Maghull – That old Station Master’s House is living once again

My good friend Les French (Chairman of the Maghull based Frank Hornby Trust) has a story that goes along the lines of Hornby used the buildings at Maghull Station as the basis for his tinplate model buildings. And you know Les could well be right as we know that Frank lived literally yards away* from Maghull Station and that he used the train regularly if not daily.

So bearing that in mind the slow decline of the old Station Master’s house in Melling Lane adjacent to the level crossing over recent years has been very unfortunate. Here’s how it looked in 2006:-

This shot of the former Station Master’s House was taken in June 2006.

But whilst this historic local building looked to be down and out it has survived to be given a new lease of life and it looks like this today:-

It’s nice to see it being given a second chance even in a modernised form.

* Hornby lived firstly at ‘The Hollies’ on Station Road and then latter at ‘Quarry Brook’ in Hall Lane (still close to the station). Both still stand ‘The Hollies’ as a private house and ‘Quarry Brook’ as the 6th Form Block of Maricourt RC High School.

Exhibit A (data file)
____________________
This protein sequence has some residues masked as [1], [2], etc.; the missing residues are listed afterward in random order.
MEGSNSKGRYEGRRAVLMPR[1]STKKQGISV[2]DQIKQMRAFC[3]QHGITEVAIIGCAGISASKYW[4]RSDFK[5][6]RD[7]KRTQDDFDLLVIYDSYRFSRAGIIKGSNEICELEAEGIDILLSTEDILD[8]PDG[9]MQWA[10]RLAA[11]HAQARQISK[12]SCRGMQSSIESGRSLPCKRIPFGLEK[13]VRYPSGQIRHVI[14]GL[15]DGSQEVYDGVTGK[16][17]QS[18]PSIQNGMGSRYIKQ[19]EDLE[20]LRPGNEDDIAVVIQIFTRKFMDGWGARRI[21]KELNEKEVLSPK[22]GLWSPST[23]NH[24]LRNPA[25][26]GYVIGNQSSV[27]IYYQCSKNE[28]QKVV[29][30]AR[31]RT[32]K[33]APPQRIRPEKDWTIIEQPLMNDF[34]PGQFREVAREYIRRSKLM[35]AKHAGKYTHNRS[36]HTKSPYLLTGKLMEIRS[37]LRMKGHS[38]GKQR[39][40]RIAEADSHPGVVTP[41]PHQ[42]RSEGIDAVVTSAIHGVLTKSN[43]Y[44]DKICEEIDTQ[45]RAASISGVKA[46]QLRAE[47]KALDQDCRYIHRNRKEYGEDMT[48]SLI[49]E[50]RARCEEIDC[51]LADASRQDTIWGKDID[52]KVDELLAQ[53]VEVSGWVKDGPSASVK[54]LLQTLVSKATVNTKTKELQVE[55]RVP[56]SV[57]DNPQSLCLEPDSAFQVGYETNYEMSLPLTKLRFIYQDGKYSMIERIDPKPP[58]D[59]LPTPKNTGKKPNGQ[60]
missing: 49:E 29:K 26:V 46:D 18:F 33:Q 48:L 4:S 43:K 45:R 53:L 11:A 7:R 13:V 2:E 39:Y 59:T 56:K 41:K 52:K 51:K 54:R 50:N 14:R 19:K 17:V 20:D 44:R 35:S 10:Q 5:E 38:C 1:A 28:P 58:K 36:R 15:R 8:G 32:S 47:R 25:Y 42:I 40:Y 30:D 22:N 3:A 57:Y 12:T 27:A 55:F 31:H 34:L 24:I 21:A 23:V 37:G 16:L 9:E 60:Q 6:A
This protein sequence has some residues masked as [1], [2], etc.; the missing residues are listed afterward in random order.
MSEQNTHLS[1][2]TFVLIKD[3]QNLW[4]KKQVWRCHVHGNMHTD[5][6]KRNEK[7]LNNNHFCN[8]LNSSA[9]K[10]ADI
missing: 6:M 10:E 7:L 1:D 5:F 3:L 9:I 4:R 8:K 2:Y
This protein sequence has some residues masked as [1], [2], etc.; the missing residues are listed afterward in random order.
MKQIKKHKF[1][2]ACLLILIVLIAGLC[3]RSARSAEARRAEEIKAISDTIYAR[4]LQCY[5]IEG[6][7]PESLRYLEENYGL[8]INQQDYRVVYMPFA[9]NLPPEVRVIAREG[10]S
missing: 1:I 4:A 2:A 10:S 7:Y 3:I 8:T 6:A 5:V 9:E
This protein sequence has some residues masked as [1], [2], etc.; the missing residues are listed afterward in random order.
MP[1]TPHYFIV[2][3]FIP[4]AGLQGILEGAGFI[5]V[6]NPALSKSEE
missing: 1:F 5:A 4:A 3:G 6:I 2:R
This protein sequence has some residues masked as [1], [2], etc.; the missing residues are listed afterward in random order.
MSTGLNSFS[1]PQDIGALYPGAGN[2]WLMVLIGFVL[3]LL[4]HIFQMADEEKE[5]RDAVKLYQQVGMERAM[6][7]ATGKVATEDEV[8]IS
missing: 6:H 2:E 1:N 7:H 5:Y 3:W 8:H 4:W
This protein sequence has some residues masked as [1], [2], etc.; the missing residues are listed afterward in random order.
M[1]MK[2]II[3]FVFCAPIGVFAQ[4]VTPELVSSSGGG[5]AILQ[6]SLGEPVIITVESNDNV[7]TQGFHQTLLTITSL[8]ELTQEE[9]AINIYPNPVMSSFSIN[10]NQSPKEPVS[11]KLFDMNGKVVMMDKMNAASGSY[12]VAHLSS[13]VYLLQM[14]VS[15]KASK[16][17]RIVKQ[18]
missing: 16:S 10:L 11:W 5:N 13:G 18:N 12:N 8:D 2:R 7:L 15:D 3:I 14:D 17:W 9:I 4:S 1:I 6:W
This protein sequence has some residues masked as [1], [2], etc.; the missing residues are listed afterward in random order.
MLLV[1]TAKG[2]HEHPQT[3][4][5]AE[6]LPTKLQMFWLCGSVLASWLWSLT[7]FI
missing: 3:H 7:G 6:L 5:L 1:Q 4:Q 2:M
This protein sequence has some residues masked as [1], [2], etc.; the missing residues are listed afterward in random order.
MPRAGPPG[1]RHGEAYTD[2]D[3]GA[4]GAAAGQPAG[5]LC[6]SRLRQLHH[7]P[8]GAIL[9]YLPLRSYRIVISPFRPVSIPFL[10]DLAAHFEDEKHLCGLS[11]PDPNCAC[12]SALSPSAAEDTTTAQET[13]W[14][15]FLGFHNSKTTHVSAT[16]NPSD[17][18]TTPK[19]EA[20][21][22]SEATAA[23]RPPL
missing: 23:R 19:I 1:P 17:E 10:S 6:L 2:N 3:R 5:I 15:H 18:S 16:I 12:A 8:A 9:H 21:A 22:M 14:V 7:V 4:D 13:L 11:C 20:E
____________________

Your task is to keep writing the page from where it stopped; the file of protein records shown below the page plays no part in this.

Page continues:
Hornby’s first house ‘The Hollies’ is in this postcard photo.

3 thoughts on “Maghull – That old Station Master’s House is living once again

  1. Phil Holden says:

    I think I’ve told you before but my father, Charles Holden, rewired The Hollies. He ran his electrical contractor’s business for over 40 years from 1950 and some of your readers may well remember the shop and workshop he had in the 60s and 70s at 56 Station Road, right next to the level crossing, opposite the car park and The Mogul. I spent a lot of time hanging around there in the early 60s. It’s now an office for a taxi firm.

  2. Anne Walters says:

    I moved to the house in the photo, The Laurels (no. 34) adjoining 32 in 1956. The Brennans lived in 32. The house had an outhouse/wash house with a chimney and a well plus resident Barn Owl that attacked my dog.
    There was a Horse Chestnut tree and we caught young lads arriving by train from The Old Roan to pinch the conkers.
    The house has a cellar and had a butler’s pantry with a serving hatch from the kitchen pantry.
    I heard that it once belonged to a wealthy lady as it had a tennis court beside the canal, at the bottom of the garden which was very long and contained an Apple orchard.
    My father worked for British Railways and we rented the house from them as did the Brennans next door. We did not realise Hornby onced lived there. I would love to know more about the History of the two houses. I often wondered if they once had been one house because of the way the gardens were divided up.If anyone knows I would love to hear about it.

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